While President Barack Obama defends the U.S. troop drawdown in Iraq this month, U.S. and Iraqi military officials are seeking a longer force commitment.
President Obama's political objectives for Afghanistan are limited and feasible, says military historian Gian Gentile, but the military's counterinsurgency strategy and "maximalist approach of nation-building" could take a generation to achieve.
CFR Senior Fellow Stephen Biddle and Foreign Affairs Managing Editor Gideon Rose discuss the way forward in Afghanistan.
Listen to CFR Senior Fellow Stephen Biddle and Foreign Affairs Managing Editor Gideon Rose discuss the way forward in Afghanistan.
Despite political uncertainty and a recent uptick in violence, the United States is winding down military operations in Iraq, a drawdown that will test Baghdad's nascent democratic institutions.
Leslie H. Gelb, who directed the Pentagon Papers project, says comparisons with the WikiLeaks files miss the point.
Patrick Mahaney explores the nature and pressing challenges presented by complex operations in an effort to begin a practical approach to them while theories and doctrines are worked out. This paper was used as a guiding document for the Army's Asymmetric Warfare Group and for the development of local security solutions in Afghanistan
President Obama was wise to replace General Stanley McChrystal as Afghan commander, but he should now mount a thorough review of the costly and uncertain nation-building policy in Afghanistan, writes CFR President Richard N. Haass.
While senior military officials are urging support for Afghanistan operations, Afghans are fearful about the Kandahar offensive and uncertain about U.S. plans to start withdrawing troops in July 2011, says CFR's Stephen Biddle.
Leslie H. Gelb lays out the risks ahead--and President Obama's options--in Afghanistan.
During Afghan President Karzai's visit to Washington this week, it's important the White House reassure him and the Afghan public of the U.S. commitment to long-term success in Afghanistan, says CFR's Brett McGurk.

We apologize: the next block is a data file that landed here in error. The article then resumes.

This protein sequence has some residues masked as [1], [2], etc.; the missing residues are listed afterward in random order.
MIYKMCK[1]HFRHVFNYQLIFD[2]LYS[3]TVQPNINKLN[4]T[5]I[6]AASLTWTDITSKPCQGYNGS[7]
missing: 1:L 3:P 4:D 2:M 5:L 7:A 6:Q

Max Boot says, "Unless the U.S. does more to address the Iraqi prime minister's postelection moves, billions of dollars and thousands of lives could be for naught."
A pending American military offensive in southern Afghanistan is buoying hopes for a return to government control, but New York Times reporter David Rohde says success could be short-lived.
Stephen Biddle recounts two differing experiences with U.S. military convoys in Afghanistan.
As the United States must not abandon the thousands of Iraqis currently risking their lives to work alongside our soldiers, diplomats, and aid workers. The Obama Administration cannot wait until the final hours of the withdrawal to address this moral imperative.
The U.S.-led offensive against the Taliban stronghold of Marja is an important part of the "hold-and-build" strategy to extend Afghan government control into restive provinces, says CFR expert Max Boot.
Charles A. Kupchan identifies conditions for success in the war in Afghanistan.
In a BBC article, guest columnist Ahmed Rashid says talking to the Taliban could be the only way to end the war in Afghanistan.
Two key issues in Afghanistan are whether President Hamid Karzai will implement reforms and whether the American public is willing to invest the time it will take for a successful counterinsurgency, says CFR defense expert Stephen Biddle.
The authors argue that the United States has responded inadequately to the rise of Chinese power and recommend placing less strategic emphasis on the goal of integrating China into the international system and more on balancing China's rise.
Campbell evaluates the implications of the Boko Haram insurgency and recommends that the United States support Nigerian efforts to address the drivers of Boko Haram, such as poverty and corruption, and to foster stronger ties with Nigerian civil society.
Koblentz argues that the United States should work with other nuclear-armed states to manage threats to nuclear stability in the near term and establish processes for multilateral arms control efforts over the longer term.
Smith's insightful book explores the policy issues testing the Japanese government as it tries to navigate its relationship with an advancing China. More
This revolutionary new look at volatility and crisis in oil markets explores the conditions in which oil supply fears arise, gain popularity, and eventually wane. More
Maximalist finds lessons in the past that anticipate and clarify our chaotic present, revealing the history of U.S. foreign policy in an unexpected new light. More
Learn more about CFR’s mission and its work over the past year in the 2014 Annual Report. The Annual Report spotlights new initiatives, high-profile events, and authoritative scholarship from CFR experts, and includes a message from CFR President Richard N. Haass.
Read and download »